Confession: I put myself through the wringer a couple of times last month. I reacted to some stuff with a whole BUNCH of insecure thinking about them, to the point where I didn’t know which way was up any more.
Like everyone else, Covid 19’s interruption of life as normal has given me pause to stop and reflect. I’ve been thinking about what I value, the kind of life I want to live, and the kind of contribution I want to make to others.
And I’ve found a really interesting question to ask myself.
Wow. The Western world looks pretty different to when we last met on these pages.
I know that everyone and their mother is posting advice on how to keep calm and live radically differently. I don’t want to add to the overwhelm.
So I’ll keep this brief and highlight some brand-new research on HOW to engage with all that good advice; to wit, you can combine just two strategies to deal with everyday stress;
- Make plans
- Stay in the present moment
I’ve been walking through treacle recently.
Not literally, of course; that would be insane. But metaphorically speaking, it’s felt much the same; like walking, moving, thinking, through treacle.
It’s one of the joys of chronic illness – and the impact it can have on my emotional and mental well-being. Continue reading “The kindness of the design”
I’ve been thinking about ambiguous loss and grief lately.
(Yes, FUN TIMES.)
My thoughts were sparked by two articles; the first, on how middle-age is impacting Gen X women (spoiler alert: badly. REALLY BADLY). The other, a letter writer wanted to feel like her single life is enough (spoiler alert: even the ‘agony aunt’ who responded struggles and fails to cultivate this feeling).
As someone who, Venn-diagram-speaking, is slap-bang where these two overlap, they made interesting reading.
And by interesting, I mean .. the other thing. Continue reading “An uncertain kind of loss”
When it comes to therapeutic modalities, I’ll admit: I’m a bit of a magpie.
I spent October attending a collective trauma online summit and another on the clinical application of compassion; I have various books on mindfulness, self-compassion and connection, and am becoming increasingly drawn to Compassion-Focused Therapy.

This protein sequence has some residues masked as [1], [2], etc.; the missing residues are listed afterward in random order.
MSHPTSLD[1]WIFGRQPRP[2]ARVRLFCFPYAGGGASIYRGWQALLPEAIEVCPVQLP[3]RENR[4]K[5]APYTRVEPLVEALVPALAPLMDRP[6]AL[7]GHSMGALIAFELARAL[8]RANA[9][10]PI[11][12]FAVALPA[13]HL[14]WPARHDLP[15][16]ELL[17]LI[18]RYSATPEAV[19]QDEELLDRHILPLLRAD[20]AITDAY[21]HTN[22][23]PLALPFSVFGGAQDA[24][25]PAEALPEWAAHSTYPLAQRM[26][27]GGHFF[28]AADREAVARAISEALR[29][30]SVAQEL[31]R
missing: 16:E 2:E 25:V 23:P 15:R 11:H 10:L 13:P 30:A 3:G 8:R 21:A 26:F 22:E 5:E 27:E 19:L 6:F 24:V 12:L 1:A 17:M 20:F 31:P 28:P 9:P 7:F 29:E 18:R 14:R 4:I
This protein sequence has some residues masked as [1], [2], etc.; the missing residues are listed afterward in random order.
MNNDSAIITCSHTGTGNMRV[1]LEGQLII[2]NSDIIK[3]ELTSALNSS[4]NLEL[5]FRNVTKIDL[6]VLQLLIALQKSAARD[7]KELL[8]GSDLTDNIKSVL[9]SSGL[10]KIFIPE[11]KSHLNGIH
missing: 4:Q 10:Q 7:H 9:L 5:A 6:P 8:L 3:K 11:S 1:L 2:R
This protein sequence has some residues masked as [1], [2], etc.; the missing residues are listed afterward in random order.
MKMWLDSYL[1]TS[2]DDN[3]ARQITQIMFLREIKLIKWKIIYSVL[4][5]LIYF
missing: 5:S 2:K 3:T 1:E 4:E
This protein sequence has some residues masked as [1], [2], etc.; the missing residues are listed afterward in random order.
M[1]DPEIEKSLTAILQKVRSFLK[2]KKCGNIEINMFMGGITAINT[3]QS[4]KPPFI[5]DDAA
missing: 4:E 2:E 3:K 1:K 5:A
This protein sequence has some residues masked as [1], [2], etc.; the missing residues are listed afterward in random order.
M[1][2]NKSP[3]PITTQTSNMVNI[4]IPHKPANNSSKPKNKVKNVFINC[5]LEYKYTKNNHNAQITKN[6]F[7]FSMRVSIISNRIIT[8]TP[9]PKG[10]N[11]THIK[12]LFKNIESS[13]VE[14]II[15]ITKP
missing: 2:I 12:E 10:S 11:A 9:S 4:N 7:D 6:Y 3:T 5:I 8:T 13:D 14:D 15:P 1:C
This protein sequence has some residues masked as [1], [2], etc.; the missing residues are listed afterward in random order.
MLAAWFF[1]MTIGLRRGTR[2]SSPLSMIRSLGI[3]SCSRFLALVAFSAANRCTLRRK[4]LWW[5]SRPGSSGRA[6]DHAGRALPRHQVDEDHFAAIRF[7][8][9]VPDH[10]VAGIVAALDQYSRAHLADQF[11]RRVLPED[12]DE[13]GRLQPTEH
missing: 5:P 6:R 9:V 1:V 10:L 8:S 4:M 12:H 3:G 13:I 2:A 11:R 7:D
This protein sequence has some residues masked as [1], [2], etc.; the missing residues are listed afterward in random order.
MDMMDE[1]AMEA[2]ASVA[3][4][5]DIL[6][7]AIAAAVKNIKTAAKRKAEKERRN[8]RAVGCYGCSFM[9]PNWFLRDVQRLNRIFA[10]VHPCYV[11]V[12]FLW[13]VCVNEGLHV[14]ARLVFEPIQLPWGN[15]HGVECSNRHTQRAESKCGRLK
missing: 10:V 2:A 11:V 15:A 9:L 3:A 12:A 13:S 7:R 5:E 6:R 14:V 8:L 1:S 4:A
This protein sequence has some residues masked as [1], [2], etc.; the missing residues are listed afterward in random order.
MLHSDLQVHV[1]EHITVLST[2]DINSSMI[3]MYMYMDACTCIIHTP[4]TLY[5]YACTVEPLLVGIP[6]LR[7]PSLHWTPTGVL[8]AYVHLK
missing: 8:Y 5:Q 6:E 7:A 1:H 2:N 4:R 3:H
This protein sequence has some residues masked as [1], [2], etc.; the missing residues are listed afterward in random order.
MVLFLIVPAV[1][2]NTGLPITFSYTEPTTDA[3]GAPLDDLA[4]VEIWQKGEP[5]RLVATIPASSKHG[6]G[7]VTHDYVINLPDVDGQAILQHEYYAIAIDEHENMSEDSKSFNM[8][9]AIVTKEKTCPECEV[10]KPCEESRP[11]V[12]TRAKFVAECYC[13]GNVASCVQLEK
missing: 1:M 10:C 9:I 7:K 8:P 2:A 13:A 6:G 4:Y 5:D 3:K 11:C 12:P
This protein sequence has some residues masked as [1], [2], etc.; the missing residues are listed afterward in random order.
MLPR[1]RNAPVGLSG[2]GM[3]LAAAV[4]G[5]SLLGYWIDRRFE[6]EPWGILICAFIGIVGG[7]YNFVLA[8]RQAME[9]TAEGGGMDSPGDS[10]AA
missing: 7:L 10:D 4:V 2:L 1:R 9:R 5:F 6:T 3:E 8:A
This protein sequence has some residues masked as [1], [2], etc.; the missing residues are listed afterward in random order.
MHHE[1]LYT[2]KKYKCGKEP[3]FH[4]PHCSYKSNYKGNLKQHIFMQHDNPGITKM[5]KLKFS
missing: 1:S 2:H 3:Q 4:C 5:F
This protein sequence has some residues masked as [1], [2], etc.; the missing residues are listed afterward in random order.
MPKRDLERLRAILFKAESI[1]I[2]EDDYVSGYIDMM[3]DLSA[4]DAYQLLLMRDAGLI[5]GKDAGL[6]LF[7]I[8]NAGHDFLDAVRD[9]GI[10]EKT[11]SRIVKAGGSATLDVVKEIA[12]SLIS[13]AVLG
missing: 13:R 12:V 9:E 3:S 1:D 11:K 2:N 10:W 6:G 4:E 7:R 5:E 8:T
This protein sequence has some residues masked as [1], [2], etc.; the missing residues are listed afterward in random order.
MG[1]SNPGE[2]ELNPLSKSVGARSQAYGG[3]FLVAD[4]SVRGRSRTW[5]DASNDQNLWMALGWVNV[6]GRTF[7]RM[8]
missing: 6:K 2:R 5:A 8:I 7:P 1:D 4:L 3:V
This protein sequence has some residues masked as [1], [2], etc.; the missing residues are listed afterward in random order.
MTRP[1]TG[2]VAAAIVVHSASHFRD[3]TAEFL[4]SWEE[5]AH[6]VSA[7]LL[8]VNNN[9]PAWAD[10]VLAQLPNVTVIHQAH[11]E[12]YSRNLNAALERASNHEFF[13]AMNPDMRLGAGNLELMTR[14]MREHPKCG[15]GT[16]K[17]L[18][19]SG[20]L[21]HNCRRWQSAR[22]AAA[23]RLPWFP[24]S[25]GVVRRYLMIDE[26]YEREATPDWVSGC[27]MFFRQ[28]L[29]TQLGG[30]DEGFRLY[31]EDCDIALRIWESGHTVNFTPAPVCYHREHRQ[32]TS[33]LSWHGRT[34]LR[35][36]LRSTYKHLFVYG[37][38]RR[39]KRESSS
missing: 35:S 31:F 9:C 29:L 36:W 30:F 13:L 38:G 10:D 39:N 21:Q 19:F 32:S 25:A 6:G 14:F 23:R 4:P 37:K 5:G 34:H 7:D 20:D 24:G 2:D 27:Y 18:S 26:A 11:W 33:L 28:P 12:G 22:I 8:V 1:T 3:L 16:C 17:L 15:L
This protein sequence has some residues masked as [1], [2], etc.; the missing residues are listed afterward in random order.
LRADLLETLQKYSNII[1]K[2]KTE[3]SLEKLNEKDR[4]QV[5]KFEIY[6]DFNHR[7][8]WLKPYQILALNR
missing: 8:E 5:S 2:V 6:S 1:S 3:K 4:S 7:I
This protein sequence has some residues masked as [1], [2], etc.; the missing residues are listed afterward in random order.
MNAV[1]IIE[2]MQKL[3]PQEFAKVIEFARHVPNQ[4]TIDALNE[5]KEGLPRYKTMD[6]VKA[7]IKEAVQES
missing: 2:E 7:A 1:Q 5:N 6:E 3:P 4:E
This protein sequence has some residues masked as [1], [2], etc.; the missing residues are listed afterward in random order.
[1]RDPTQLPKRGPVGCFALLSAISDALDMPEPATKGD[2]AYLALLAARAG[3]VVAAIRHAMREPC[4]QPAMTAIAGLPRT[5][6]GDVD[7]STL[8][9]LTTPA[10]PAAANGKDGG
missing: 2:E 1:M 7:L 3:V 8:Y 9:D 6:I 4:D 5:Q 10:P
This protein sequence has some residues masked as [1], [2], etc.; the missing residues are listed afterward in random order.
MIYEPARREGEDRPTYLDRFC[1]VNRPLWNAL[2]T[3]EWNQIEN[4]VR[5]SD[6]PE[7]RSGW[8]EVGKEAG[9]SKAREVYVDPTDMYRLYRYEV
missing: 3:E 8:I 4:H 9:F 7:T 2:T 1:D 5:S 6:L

(Basically, if it helps folks to be kinder to themselves, I’ll wander over and give it a sniff.)
So I was pretty excited to attend Rich Bennett and Joe Oliver’s introduction to Acceptance and Commitment Therapy recently, complete with a copy of their book, Acceptance and Commitment Therapy: 100 Key Points and Techniques. Continue reading “Does it help?”
My inbox is out of control. I mean, WAAY out of control.
(Like everyone else’s, I know.)
I have emails about things I have no interest in, from things I signed up for but have long forgotten, from people who assume that I recognised them by their first name alone.
I occasionally have a cull, chop the number down, have an unsubscribe session. But it often resembles the grass verge on a motorway: full of debris from past travels, unidentified random plants, and weird stuff that wants to take over the general ecosphere.
But sometimes – just sometimes – my benign form of neglect pays dividends and I get an email about an opportunity that I just wouldn’t hear about otherwise.
I came across something by accident recently, and its succinctness has absolutely blown my mind.
It’s the acronym HALT – which stands for Hungry, Angry, Lonely or Tired.
Hungry: Do I need something physically or emotionally?
Angry: What’s causing me to feel this way?
Lonely: Am I having difficulty connecting with others?
Tired: When was the last time I took a break? Continue reading “HALT! Are you Hungry, Angry, Lonely or Tired?”
I experienced a lot of thinking at the beginning of this week.
Nothing major happened; my mum’s doing well after fracturing her shoulder through a fall a couple of weeks ago, and I’m doing well after going up to look after her. Continue reading “When less is more”